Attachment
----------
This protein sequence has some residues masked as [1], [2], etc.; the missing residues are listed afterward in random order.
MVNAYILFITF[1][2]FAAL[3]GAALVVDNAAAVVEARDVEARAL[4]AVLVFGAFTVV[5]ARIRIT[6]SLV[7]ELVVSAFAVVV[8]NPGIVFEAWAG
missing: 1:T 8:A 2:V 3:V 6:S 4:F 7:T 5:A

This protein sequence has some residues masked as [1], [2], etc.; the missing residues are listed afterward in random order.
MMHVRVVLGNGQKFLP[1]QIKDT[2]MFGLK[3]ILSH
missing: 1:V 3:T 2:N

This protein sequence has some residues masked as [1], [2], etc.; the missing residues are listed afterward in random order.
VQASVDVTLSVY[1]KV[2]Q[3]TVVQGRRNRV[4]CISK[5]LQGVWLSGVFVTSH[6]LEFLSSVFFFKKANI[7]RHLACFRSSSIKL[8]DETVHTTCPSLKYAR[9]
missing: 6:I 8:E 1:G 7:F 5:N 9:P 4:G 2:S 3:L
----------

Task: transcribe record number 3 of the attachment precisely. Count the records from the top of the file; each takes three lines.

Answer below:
This protein sequence has some residues masked as [1], [2], etc.; the missing residues are listed afterward in random order.
VQASVDVTLSVY[1]KV[2]Q[3]TVVQGRRNRV[4]CISK[5]LQGVWLSGVFVTSH[6]LEFLSSVFFFKKANI[7]RHLACFRSSSIKL[8]DETVHTTCPSLKYAR[9]
missing: 6:I 8:E 1:G 7:F 5:N 9:P 4:G 2:S 3:L